The state of Florida considers a proof of loss form as a sworn statement. Therefore, you should stick closely to the facts. Incorrect information could put you in line for an accusation of insurance fraud.
In general, you should be cautious when completing a proof of loss. Getting legal counsel is an excellent idea because the proof of loss may be the insurer’s way of getting you to signal your acceptance of a lowball settlement offer.
Taking inventory is one of those things that we tend to keep putting off until “someday.” Unfortunately, flooding and other bad weather doesn’t wait until someday. It comes each year. And global warming appears to be increasing its frequency and intensity.
That means having a regularly updated inventory of household items should be a priority. After disaster strikes, you may be too emotionally distraught to compose a list. And even if you did, the list would be incomplete, meaning that you would be sabotaging your own homeowner’s insurance claim.
Here’s a tip: Save the receipt for each notable purchase. Then weekly, or at least monthly, use the receipts to bring your inventory list current.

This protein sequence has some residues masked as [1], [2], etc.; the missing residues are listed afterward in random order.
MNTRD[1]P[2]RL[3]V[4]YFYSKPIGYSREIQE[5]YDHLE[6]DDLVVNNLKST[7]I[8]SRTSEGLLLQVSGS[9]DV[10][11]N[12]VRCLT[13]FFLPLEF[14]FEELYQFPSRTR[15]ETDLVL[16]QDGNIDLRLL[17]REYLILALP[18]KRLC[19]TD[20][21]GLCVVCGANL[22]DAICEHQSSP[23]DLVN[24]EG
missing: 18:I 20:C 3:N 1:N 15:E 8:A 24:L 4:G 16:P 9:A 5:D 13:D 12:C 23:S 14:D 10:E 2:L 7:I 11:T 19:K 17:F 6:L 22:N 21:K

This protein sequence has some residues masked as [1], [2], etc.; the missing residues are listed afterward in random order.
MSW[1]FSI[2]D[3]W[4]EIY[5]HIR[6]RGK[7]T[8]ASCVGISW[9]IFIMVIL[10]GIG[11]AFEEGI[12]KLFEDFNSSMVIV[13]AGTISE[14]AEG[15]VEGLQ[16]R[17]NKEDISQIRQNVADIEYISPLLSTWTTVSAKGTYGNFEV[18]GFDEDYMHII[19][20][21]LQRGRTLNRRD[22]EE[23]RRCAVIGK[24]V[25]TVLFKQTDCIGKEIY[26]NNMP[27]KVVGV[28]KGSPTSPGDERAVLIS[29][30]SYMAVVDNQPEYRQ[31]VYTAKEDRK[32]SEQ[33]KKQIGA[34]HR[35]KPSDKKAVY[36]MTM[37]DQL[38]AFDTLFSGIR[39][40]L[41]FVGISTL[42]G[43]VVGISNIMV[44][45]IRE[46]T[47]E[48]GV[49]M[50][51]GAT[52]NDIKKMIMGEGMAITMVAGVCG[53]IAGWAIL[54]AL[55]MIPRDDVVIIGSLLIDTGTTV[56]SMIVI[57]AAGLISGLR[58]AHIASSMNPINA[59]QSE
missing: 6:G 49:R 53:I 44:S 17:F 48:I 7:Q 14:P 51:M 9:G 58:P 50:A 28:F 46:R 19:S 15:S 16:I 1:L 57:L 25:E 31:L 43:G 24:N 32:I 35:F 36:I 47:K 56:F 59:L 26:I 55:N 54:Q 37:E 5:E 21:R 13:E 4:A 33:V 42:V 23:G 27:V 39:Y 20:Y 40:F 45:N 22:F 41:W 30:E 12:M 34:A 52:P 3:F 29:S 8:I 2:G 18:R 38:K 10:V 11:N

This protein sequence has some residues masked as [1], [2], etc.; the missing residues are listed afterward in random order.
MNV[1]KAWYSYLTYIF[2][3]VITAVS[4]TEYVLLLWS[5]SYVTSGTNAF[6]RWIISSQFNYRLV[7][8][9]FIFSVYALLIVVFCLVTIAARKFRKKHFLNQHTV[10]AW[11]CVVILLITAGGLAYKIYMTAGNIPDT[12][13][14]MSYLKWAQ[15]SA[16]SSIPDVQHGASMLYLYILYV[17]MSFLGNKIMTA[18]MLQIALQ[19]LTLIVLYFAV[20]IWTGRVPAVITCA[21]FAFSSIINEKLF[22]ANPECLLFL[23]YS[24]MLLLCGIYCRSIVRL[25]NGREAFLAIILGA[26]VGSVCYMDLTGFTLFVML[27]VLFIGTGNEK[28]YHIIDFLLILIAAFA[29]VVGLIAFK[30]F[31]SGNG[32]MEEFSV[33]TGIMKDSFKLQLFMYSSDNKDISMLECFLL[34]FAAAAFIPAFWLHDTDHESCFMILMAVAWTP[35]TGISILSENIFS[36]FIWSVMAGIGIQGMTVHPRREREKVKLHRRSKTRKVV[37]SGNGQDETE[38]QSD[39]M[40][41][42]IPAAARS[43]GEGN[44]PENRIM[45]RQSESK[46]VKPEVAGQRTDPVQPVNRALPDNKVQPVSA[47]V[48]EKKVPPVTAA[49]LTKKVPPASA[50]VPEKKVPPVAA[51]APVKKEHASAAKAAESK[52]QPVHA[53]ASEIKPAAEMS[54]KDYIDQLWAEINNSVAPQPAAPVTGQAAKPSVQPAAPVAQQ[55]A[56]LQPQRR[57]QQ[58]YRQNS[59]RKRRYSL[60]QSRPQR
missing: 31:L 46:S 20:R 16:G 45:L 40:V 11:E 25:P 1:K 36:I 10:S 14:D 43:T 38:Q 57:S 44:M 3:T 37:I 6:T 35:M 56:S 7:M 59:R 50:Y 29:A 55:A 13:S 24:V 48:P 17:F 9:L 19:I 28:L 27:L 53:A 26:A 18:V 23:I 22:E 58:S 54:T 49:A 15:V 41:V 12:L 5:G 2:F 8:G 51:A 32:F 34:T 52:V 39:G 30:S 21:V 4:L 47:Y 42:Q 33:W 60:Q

Keep the list in multiple places. For example, you could have a copy on each family member’s phone. You could also save a copy in the cloud and on a removable hard drive.
The insurance company wants to do two things after a storm: close cases as fast as possible and pay the minimum amount on all legitimate claims. Therefore, your initial offer is likely to be ridiculously low.
If you’re sure that your loss is worth more than the insurer is offering, remain firm. The insurance company expects a percentage of homeowners to challenge their findings. If you feel the insurer is unwilling to listen to reason, you should turn the matter over to a competent insurance lawyer.
The frustration and stress from seeing your home damaged in a storm can increase your vulnerability to a tactic used by some contractors. They may offer to take complete control of the recovery so that you won’t have to worry about details. In exchange for handling the project, they’ll want you to sign the rights to your insurance claim over to them.
According to them, this would expedite the entire procedure. They say they’d be able to begin work sooner and be assured of having the funds they need each step along the way.
If you sign over your claim, you’ll never receive any of the payout. It will all go to the contractor. Instead, you want to maintain control of your money and pay contractors as you see fit.
Sadly, it’s not uncommon for homeowners already grieving over the flooding and hurricane damage to their homes to also have to battle with an insurance company refusing to honor its policies. That’s where we come in. VG Law Group, LLC knows how to confront insurers who deny a flooding and hurricane insurance claim.
So, take the pressure off of yourself by letting us represent you. Contact us today to find out exactly what a lawyer for insurance claims can do to help put your life back on track.